Arrow-right Camera

The Spokesman-Review Newspaper The Spokesman-Review

Tuesday, October 20, 2020  Spokane, Washington  Est. May 19, 1883
Partly Cloudy Night 42° Partly Cloudy
News >  Nation/World

Jews Ready To Observe Yom Kippur Some Symbolically Cast Away Sins, Swinging Live Chickens Overhead

Associated Press

Swinging live chickens over their heads to symbolically cast away their sins, Jews prepared Thursday for Yom Kippur, the holiest day on the Jewish calendar.

Devout Jews traditionally perform the ritual in the run-up to Yom Kippur, or Day or Atonement, which is marked by fasting and prayer. Yom Kippur begins at sundown today and ends at sundown Saturday.

In Jerusalem’s ultra-Orthodox Mea Shearim neighborhood, men in thin plastic aprons sold squawking chickens from hundreds of colored crates stacked in the streets. Men with long black coats, black hats, beards and side locks rocked back and forth as they recited blessings.

“On Yom Kippur, you’re supposed to dispose of your sins,” said one man, who gave only his first name, Eli, as he swung a chicken above his head.

After the blessing, the chickens were slaughtered with a razor-sharp knife. Men in rubber boots hosed down the narrow street to get rid of the blood and feathers.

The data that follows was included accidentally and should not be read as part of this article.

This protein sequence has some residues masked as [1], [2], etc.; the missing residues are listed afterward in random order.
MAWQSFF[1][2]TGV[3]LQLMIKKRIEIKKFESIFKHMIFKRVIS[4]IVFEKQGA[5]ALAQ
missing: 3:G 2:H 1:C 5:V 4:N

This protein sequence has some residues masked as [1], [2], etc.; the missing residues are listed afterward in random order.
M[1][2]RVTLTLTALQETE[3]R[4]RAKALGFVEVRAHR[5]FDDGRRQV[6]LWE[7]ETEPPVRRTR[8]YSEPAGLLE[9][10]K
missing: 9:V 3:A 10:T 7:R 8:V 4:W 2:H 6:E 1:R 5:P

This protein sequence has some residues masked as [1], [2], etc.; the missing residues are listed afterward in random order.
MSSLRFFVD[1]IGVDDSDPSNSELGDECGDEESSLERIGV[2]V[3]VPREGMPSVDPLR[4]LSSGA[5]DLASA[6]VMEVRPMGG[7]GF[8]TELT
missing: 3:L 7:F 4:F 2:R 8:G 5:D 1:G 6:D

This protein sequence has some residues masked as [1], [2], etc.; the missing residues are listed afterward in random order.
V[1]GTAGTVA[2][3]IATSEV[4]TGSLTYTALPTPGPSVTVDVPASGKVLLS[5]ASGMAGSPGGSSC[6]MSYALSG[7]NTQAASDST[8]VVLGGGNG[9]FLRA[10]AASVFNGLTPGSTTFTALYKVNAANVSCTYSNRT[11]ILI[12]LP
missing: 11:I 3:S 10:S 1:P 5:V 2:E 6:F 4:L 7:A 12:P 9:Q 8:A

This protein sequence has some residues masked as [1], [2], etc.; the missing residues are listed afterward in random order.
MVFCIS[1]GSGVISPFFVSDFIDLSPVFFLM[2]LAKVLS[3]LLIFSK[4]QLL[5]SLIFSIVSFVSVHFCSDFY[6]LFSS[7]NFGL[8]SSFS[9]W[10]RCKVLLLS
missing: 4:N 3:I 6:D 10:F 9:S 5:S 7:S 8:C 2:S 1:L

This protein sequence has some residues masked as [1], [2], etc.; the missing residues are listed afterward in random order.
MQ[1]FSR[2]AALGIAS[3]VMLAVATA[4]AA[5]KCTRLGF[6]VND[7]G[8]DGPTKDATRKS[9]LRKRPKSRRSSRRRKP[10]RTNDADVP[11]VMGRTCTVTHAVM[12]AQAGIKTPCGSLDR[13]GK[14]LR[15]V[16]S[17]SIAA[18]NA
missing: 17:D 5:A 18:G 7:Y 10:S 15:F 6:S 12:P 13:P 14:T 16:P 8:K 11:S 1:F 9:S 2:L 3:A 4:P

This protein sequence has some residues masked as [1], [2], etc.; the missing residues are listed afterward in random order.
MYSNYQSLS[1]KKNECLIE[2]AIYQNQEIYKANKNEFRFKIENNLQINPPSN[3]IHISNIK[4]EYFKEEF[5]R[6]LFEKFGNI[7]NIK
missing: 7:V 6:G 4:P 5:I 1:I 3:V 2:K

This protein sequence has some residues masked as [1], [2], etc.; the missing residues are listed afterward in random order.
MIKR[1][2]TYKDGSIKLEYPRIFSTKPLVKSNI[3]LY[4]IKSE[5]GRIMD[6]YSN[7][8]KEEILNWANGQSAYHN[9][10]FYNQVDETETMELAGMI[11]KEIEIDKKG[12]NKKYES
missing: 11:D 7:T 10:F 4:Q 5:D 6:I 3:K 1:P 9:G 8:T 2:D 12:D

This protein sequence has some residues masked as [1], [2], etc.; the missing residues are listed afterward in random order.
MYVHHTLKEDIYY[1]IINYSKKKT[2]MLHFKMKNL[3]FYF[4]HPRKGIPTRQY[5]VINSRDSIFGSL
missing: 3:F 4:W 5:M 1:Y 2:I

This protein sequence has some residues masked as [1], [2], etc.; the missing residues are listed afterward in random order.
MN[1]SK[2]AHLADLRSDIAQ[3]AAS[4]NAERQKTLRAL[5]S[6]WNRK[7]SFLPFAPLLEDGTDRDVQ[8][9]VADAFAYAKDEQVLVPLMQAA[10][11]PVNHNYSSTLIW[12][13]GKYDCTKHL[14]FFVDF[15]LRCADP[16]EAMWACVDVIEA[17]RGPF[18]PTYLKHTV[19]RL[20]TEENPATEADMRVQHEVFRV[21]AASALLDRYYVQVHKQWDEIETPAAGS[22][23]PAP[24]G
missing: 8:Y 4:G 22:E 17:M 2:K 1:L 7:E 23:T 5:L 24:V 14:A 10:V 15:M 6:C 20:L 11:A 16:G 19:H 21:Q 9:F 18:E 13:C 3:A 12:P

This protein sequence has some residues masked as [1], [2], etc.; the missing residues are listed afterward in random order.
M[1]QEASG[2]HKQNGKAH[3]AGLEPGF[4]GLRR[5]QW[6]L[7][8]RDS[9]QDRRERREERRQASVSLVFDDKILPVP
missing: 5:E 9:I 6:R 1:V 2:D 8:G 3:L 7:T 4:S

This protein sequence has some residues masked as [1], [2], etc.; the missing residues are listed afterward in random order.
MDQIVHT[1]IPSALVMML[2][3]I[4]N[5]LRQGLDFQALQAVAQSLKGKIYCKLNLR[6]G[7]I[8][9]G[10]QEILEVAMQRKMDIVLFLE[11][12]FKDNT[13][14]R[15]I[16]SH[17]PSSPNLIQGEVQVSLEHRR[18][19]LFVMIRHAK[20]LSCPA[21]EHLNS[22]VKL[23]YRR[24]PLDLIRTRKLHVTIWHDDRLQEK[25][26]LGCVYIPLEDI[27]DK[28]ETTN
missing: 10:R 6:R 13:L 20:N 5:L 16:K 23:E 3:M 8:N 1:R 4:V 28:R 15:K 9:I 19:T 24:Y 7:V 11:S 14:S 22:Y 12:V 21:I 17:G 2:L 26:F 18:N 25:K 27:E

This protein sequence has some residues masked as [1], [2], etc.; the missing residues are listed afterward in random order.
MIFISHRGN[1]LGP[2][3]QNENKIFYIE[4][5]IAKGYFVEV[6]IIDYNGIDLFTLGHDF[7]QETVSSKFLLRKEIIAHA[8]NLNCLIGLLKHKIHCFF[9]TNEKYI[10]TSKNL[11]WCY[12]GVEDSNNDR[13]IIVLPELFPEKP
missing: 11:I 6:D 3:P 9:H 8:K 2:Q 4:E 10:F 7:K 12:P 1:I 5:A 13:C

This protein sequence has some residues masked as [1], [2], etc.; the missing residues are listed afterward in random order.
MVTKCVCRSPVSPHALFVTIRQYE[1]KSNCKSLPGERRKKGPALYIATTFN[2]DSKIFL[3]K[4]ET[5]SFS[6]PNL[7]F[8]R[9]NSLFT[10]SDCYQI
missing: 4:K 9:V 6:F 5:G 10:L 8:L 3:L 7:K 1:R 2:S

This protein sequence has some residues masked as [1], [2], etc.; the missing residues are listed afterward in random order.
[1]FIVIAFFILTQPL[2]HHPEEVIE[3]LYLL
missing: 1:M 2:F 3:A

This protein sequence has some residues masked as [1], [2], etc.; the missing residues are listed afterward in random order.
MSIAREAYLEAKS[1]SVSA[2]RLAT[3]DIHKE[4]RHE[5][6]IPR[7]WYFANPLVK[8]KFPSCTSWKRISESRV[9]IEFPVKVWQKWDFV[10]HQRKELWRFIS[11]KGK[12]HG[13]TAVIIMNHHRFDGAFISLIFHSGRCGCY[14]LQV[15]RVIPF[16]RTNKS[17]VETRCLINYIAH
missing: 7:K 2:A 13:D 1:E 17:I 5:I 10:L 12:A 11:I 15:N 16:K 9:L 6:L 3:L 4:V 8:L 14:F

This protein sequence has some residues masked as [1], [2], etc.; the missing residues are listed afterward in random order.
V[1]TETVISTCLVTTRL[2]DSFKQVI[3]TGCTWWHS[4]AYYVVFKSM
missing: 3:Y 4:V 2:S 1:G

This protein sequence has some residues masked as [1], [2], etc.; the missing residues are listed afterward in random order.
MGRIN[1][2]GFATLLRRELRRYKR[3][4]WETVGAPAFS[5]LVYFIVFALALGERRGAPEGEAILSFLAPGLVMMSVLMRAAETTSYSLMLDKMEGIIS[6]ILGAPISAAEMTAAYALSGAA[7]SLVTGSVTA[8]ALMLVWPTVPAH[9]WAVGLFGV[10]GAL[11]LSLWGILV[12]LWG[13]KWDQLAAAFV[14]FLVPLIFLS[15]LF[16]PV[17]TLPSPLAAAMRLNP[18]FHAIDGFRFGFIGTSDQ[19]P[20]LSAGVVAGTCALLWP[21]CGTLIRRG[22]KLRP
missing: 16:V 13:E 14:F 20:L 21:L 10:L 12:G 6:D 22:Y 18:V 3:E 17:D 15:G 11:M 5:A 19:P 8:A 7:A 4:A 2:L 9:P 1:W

Many Jews, including those belonging to other streams of Orthodoxy, reject the practice as barbaric and based on superstition.

Most of those who do swing the chickens give the birds to a charity that distributes them to the poor, although some opt to keep the chickens and donate money instead.

The ritual, known as “kapparot,” or sacrifice of atonement, has been practiced since the Middle Ages.

Bands of small children crowded around the crates, staring at the chickens. One woman, Rivka, wearing a long purple dress and a white head scarf, brought her 3-year-old son, Shalom, whose big blue eyes were transfixed by the birds.

The Ten Days of Penitence begin at the Jewish new year, or Rosh Hashana, and culminate in Yom Kippur, when Jews abstain from food, drink and work.

The Spokesman-Review Newspaper

Local journalism is essential.

Give directly to The Spokesman-Review's Northwest Passages community forums series -- which helps to offset the costs of several reporter and editor positions at the newspaper -- by using the easy options below. Gifts processed in this system are not tax deductible, but are predominately used to help meet the local financial requirements needed to receive national matching-grant funds.

Subscribe to the Coronavirus newsletter

Get the day’s latest Coronavirus news delivered to your inbox by subscribing to our newsletter.


American families feeling the pinch of COVID-19 pandemic

The COUNTRY Financial Security Index asked about 1,330 adult Americans in different income brackets a variety of questions, including how their finances are impacted by the COVID-19 pandemic. (Courtesy COUNTRY Financial)
Sponsored

The year 2020 hasn’t been the most forgiving year for families and their pocketbooks.